Becoming complaint with the new workplace violence and harassment law (Bill 168) has recently moved to the centre of many organizational radars. The deadline to comply is June 15, 2010, so there are about 5 weeks left to take the necessary steps to meet the requirements of the legislation.
Lots to Do…
Bill 168 passed last December and amends the Ontario Occupational Health and Safety Act. Employers must have completed a number of steps by June 15, including:
- update or create policies on workplace violence and harassment;
- develop a program to implement the policies;
- conduct an assessment of workplace violence;
- communicate to and train staff about the the policies and programs;
- determine protocol around domestic violence that exposes workers to violence in the workplace; and
- determine protocol regarding the disclosure of information about a person with a history of violent behaviour that may expose a worker to violence.
Yes, there is a lot to do. Many organizations already have decent policies and programs on workplace violence and harassment and will simply have to tweak existing documents to comply. Others need to start from scratch.
Virtually everyone, however, will be starting from scratch when it comes to the mandatory assessment of workplace violence. The amendment requires employers to "assess the risks of workplace violence that may arise from the nature of the workplace, the type of work, or the conditions of work." The assessment must take into account circumstances that are both common to similar workplaces and specific to your workplace.
And that’s it – there is no other legislative guidance that outlines what the assessment should look like, how comprehensive it should be, in what format it should be, etc.
I have given a number of training sessions to clients on how to conduct workplace assessments. One of the messages I try to get across is that this is not rocket science. It’s a matter of developing a comprehensive and logical checklist of the risks of violence in your workplace.
While it may be impossible to eliminate all risks of workplace violence and harassment, this exercise is about identifying risks so that steps can be taken to minimize those risks.
While the legislation only requires the assessment of workplace violence, I believe it is prudent – and not necessarily extra work – to include the assessment of workplace harassment in the exercise. Quite often, harassment is a preliminary step to violence and the two concepts cannot always be separated.
In general, employers, along with significant employee participation, will want to review the physical characteristics of your workplace to determine levels of risk, and to review past injury reports, security incident reports, human rights complaints and internal grievances to identify any patterns of behaviour or corners of the organization that may be at a higher risk.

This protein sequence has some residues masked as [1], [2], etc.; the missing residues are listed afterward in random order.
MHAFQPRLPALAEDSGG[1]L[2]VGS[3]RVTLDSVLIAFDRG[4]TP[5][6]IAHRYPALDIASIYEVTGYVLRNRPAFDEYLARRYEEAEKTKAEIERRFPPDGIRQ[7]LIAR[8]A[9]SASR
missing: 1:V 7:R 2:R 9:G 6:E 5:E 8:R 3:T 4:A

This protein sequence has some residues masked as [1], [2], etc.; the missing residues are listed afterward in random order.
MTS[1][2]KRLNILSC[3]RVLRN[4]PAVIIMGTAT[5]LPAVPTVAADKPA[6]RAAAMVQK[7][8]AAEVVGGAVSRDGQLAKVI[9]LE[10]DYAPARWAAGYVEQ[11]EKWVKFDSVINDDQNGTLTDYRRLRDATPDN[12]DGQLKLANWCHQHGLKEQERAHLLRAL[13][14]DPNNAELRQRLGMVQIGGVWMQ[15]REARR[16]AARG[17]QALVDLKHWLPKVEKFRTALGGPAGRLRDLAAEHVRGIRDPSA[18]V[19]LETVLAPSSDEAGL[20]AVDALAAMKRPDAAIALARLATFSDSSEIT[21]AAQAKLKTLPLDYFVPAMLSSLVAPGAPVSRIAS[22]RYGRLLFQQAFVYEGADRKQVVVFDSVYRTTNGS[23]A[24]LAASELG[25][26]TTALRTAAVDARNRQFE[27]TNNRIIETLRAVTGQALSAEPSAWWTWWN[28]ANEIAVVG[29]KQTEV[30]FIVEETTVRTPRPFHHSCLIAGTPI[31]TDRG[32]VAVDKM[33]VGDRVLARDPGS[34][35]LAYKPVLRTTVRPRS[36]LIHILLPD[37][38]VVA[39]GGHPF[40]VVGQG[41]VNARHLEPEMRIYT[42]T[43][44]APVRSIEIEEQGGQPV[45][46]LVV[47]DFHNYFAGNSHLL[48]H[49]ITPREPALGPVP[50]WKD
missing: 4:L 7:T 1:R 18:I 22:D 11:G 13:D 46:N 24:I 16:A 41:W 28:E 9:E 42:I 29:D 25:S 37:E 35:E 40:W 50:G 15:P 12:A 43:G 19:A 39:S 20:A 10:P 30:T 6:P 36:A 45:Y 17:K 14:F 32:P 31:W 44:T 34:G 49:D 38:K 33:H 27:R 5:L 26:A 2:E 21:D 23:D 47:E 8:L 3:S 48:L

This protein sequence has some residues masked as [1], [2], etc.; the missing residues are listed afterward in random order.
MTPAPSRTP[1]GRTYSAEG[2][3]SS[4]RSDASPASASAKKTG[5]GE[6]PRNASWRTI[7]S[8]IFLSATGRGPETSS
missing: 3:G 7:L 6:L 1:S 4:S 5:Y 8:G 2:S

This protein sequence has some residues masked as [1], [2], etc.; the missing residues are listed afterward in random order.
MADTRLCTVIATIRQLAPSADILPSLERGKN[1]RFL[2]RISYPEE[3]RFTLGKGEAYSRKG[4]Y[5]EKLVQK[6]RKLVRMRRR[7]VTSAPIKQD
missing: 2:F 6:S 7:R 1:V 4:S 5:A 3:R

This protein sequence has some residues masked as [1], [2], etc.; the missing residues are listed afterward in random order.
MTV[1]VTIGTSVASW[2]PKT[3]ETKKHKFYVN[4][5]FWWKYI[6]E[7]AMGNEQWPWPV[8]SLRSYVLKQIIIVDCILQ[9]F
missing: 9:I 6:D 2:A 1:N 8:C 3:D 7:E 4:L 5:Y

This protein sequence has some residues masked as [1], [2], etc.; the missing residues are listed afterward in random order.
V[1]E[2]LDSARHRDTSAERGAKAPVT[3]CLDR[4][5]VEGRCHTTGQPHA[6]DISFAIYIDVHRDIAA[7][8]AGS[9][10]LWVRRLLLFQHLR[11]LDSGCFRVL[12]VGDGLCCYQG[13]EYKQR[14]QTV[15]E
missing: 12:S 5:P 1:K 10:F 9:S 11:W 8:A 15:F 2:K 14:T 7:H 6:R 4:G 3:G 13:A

Very recently, the Ontario Ministry of Labour and the Occupational Health and Safety Council of Ontario released some excellent resources to assist workplaces with becoming compliant:
- What Employers Need to Know explains the various parts of the amendments, provides detailed resources about domestic violence, outlines how to develop the required policies and programs, and how to conduct the assessment.
- A Toolbox includes sample policies, an optional employee survey, and a template assessment worksheet to build on and cater to your workplace.
While there are many good consultants and organizations that can assist with conducting the assessment, for many workplaces, the Ministry of Labour’s resources will provide an excellent and cost-effective way to conduct the assessment in-house. Regardless of the route chosen, the HR team will need to dig through the existing (and sometimes very out of date) policies and documents that will inform the assessment, so it is impossible to completely outsource the project.
Of all of the tasks required by the new amendments, the assessment will likely be the most time-consuming and labour intensive exercise. Once you have your template up and running, however, future assessments will likely be much less of a burden.
Furthermore, the assessments should provide a great opportunity for organizations to cross-educate management and employees about where are the potential risks of workplace violence and harassment, and to inform each other about concerns that should be acted on before they escalate into serious situations.